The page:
Articles

Install Miniflux on your Raspberry PI

In the article “Nginx with TLS on OpenWRT”, I explained how to install Nginx with TLS support on a Raspberry PI. But without an application to protect, Nginx is quite useless. This article explains how to install Miniflux (a lightweight RSS reader) on your Raspberry PI and how to host it as an Nginx virtual host. Continue reading

Send mails on OpenWRT with MSMTP and Gmail

A previous article named “Install OpenWRT on your Raspberry PI” goes through the setup process to use OpenWRT on your Raspberry PI. As a consequence, you might now have a Raspberry PI running OpenWRT and full of services of which all your family relies on. With great power comes great responsibilities. So, you might want to be notified when something goes wrong, a cron job failed, a hard disk is dying, etc., so that you can fix the problem at earliest, maybe before anyone else could notice. This article explains how to send mails on OpenWRT with MSMTP and a GMail account. Continue reading

Secure your Raspberry PI with Keycloak Gatekeeper on OpenWRT

In the article “Nginx with TLS on OpenWRT”, I explained how to install nginx on a Raspberry PI running OpenWRT for hosting web applications. Some of the web applications that I installed on my Raspberry PI do not feature any authentication mechanism at all. No authentication means that anybody on the internet could reach those applications and play with them. This article explains how to secure applications running on a Raspberry PI with Keycloak Gatekeeper. Continue reading

Use your Google Account as an OpenID Connect provider

We have passwords everywhere: to unlock our computer, to reach our inbox, to login as root on our Raspberry PI, etc. Unless you have a password vault to store your credentials securely, it is very difficult to keep all your credentials safe. With the OpenID Connect protocol, you can replace the individual passwords of every web application by a Google Login. This article goes through all the steps to use your Google Account as an OpenID Connect provider and subsequent articles (check links at the bottom of this article) explain how to configure the different services and software to use your Google Account as an OpenID Connect provider. Continue reading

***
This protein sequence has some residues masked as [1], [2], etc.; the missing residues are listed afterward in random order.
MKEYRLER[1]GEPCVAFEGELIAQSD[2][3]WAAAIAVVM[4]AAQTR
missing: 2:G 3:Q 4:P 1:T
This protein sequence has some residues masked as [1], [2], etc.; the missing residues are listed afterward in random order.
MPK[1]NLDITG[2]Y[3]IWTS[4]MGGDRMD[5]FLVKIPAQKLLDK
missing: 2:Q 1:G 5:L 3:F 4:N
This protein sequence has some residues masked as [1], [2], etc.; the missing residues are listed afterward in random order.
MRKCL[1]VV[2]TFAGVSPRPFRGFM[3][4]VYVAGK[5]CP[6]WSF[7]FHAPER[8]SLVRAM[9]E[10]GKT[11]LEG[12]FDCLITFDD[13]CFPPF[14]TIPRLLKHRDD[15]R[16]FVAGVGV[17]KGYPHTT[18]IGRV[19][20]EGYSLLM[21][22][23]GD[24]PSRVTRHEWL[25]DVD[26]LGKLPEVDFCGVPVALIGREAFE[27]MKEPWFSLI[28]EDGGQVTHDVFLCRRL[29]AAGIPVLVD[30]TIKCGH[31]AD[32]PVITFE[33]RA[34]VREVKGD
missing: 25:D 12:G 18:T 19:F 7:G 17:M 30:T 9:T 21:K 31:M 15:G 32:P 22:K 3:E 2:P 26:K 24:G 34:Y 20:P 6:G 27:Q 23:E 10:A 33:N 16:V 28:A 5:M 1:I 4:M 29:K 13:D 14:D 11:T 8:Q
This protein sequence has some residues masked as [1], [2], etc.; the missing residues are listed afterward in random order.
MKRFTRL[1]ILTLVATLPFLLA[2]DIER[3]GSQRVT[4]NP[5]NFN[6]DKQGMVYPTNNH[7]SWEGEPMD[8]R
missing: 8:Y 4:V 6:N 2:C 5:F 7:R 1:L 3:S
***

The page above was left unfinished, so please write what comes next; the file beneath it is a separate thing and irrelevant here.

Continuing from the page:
Secure a Quarkus API with Keycloak

Quarkus is a Java stack that is Kubernetes native, lightweight and fast. Quarkus can be used for any type of backend development, including API-enabled backends. Keycloak is an open source Single Sign On solution that can be used to secure APIs. In this article, I’m describing how to secure a Quarkus API with Keycloak using JWT tokens. Continue reading

Install OpenWRT on your Raspberry PI

OpenWRT is a Linux distribution for embedded systems. It made design choices that take it apart from the usual Linux distributions: musl libc instead of the usual glibc, busybox instead of coreutils, ash instead of bash, etc. As a result, the system is very light and blazing fast! Continue reading

Nginx with TLS on OpenWRT

In the article “Install OpenWRT on your Raspberry PI”, I explained how to install OpenWRT on a Raspberry PI and the first steps as an OpenWRT user. As I plan to use my Raspberry PI to host plenty of web applications, I wanted to setup a versatile reverse proxy to protect them all, along with TLS support to meet nowadays security requirements. Continue reading

Feed URLs for the most common CMS: Drupal, Wordpress, WiX and YouTube

If like me you are using an RSS reader to stay informed, there is nothing more frustrating than reading a website that does not advertise an RSS feed. But since most website are based on commonly found CMS, it is highly probable the RSS feeds are there, just not advertised. Continue reading

Airgap OpenShift Installation: move the registry created using oc adm release mirror between environments

Some customers, especially large banks, have very tight security requirements. Most of them enforce a complete disconnection of their internal networks from the Internet. When installing OpenShift in such environments (this is named “disconnected” or “airgap” installation), all the OpenShift images have to be fetched (thanks to oc adm release mirror) in a dedicated registry from a bastion host that is both on the internal network and on the Internet. Continue reading

Check the Ansible version number in a playbook

My Ansible playbooks sometimes use features that are available only in a very recent versions of Ansible. To prevent unecessary troubles to the team mates that will execute them, I like to add a task at the very beginning of my playbooks to check the Ansible version number and abort if the requirements are not met. Continue reading